Back at the start of the 21st century we all knew about malware.
There was a very specific meaning to the phrase “computer virus” – it was software that did very, very bad things to your computer and you generally knew all about it straight away. Fixes were painful and expensive, but you knew you had a problem and, if you’d been stung before, you were far more likely to have backups of your most precious files.
Today’s malware most definitely doesn’t want you to know that it’s there. It’s not about malicious programmers causing havoc for the fun of it, it’s about money and identity.
For some time Mac users were largely immune from this kind of thing, but the recent outbreak of the Flashback Trojan proves that Mac security wasn’t solely a function of its Unix underpinnings or any other kind of inbuilt security measure. It was more to do with the size of the market which malware writers could target.
Mac users were just far too few!
Flashback is a nasty little trojan that tries to get your Mac connected up to a network of other machines for illicit purposes. The current outbreak relates to weaknesses in the default version of Java shipped with the current version of the Mac operating system.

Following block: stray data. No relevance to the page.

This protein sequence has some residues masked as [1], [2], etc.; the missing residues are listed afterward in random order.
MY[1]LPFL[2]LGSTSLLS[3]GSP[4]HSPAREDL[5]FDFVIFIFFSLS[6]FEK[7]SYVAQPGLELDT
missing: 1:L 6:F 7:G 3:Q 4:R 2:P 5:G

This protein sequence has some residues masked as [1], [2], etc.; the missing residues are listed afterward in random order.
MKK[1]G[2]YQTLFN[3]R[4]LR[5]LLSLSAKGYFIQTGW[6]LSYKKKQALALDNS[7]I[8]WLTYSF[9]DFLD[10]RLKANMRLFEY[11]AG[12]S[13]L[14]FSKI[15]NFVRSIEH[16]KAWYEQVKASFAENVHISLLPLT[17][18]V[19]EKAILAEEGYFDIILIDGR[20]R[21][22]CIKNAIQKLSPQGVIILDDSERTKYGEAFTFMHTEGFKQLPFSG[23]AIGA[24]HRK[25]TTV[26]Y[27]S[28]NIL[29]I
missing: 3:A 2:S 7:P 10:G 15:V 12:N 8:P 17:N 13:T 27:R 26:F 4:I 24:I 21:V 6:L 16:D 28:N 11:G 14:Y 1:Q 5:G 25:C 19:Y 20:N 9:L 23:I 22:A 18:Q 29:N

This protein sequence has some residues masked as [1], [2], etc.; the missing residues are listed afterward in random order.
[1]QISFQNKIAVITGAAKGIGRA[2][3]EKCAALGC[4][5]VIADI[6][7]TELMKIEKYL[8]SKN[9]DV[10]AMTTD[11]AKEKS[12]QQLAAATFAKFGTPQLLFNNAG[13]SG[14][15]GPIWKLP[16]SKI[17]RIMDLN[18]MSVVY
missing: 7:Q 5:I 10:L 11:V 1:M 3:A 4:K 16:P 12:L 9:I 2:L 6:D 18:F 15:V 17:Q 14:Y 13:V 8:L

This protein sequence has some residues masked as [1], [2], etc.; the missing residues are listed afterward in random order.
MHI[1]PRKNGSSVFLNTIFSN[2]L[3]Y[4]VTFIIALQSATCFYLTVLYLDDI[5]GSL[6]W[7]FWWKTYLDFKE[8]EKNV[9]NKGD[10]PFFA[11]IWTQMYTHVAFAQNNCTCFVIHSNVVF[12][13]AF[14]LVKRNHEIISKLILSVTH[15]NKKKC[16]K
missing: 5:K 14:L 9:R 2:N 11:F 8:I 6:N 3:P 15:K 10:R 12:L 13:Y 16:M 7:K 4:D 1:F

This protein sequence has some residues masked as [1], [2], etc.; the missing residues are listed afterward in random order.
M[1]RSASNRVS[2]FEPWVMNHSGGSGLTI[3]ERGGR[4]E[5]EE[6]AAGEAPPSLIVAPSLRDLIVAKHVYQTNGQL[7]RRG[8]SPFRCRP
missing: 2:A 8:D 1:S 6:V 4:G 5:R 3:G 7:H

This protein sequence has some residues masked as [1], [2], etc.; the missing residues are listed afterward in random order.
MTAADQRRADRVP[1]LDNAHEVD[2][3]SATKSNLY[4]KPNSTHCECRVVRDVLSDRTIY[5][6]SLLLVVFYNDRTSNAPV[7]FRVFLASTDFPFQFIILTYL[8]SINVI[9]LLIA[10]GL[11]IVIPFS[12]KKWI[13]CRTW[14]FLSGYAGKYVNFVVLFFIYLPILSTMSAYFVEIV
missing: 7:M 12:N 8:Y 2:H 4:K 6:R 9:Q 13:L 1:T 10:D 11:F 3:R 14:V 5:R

So what’s the sensible end-user approach?
For a start, an anti-malware package — no matter your choice of computer — is an absolute must.
And it does still pay to be wary about what you’re installing.
Running software updates which you trust from your operating system provider — whether that’s Apple or Microsoft or any of the countless Linux variants out there — should also be a must-do kind of activity.
As for the Flashback outbreak, Apple released an update to its Java package that blocks further infections but, if you’re not updated, you’re simply not protected.
Likewise, any anti-virus package is only as good as its updates.
Don’t forget to back up your files frequently
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